That combo with the Peach heuchera is a winner. You do a great job of mixing in silvers which really seem to make every other color look good. And I'm with you on the Matrona buds vs. flower color. (My word verification today is "aster" — perfect for an Aug. GBBD!)

Mr. McGregor's Daughter said...

Congratulations - you got a GBBD post done on time! (tee hee) Are you ever going to replace Sedum 'Matrona' with a different color blooming Sedum or are you trying to develop a tolerance for pale pink? I'm still searching for the perfect dark-leaved Sedum. I love Coco's Corner, it's a lovely planting and a sweet idea. I can just picture her hunkered down in the coolness of the plants. I think you have a very lucky neighbor.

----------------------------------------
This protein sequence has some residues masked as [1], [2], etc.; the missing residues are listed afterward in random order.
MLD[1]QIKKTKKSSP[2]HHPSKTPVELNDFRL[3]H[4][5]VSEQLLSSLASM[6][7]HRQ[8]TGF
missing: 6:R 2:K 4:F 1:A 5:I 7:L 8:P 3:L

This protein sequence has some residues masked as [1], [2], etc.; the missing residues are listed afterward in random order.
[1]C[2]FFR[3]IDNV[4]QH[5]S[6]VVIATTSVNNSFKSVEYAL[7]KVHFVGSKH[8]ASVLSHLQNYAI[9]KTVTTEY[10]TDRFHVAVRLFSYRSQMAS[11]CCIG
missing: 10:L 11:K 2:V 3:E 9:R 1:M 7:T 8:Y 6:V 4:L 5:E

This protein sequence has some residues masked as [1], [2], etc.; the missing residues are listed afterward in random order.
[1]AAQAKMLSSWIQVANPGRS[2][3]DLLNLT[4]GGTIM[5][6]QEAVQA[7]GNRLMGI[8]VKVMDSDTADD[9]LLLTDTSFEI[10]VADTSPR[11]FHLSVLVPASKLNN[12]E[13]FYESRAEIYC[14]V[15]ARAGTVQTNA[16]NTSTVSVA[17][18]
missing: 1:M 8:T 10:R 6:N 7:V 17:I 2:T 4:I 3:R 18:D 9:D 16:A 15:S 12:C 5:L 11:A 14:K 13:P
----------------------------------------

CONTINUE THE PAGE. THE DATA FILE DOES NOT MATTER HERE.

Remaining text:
healingmagichands said...

I liked Coco's corner too. WE have to provide a spot for our companions to enjoy in our gardens, don't we? The whole place is beautiful. So glad I stopped by.

Gail said...

Once again I applaud your delightful plant combinations~~love the bloodgrass emerging through the lamium. Very nice. I do agree several sedums look wonderful in bud...but the bloom distracts from the foliage. gail

Muum said...

lookin' good! I love the hakone grass and amaranth together.
My Japanese anemone is just about ready to bloom, too.

Pam said...

Everything looks so beautiful! I feel like my garden right now is green, with a touch of green...but I know that isn't entirely true. Whenever I visit your garden I always love the sedums - and think that I need to learn more about them. It's interesting to see your oakleaf hydrangea - with (what looks like) fresh blooms - mine are brown and not so nice by now. And 'All Gold'! I just love it. I am hoping my new hakone grass will do okay - yours looks great nestled in there.

Pam/Digging said...

Mmmm, that dusky lavender sedum against the orangey rock. Delish! I'm admiring your gorgeous foliage this Bloom Day, as usual.

Benjamin Vogt said...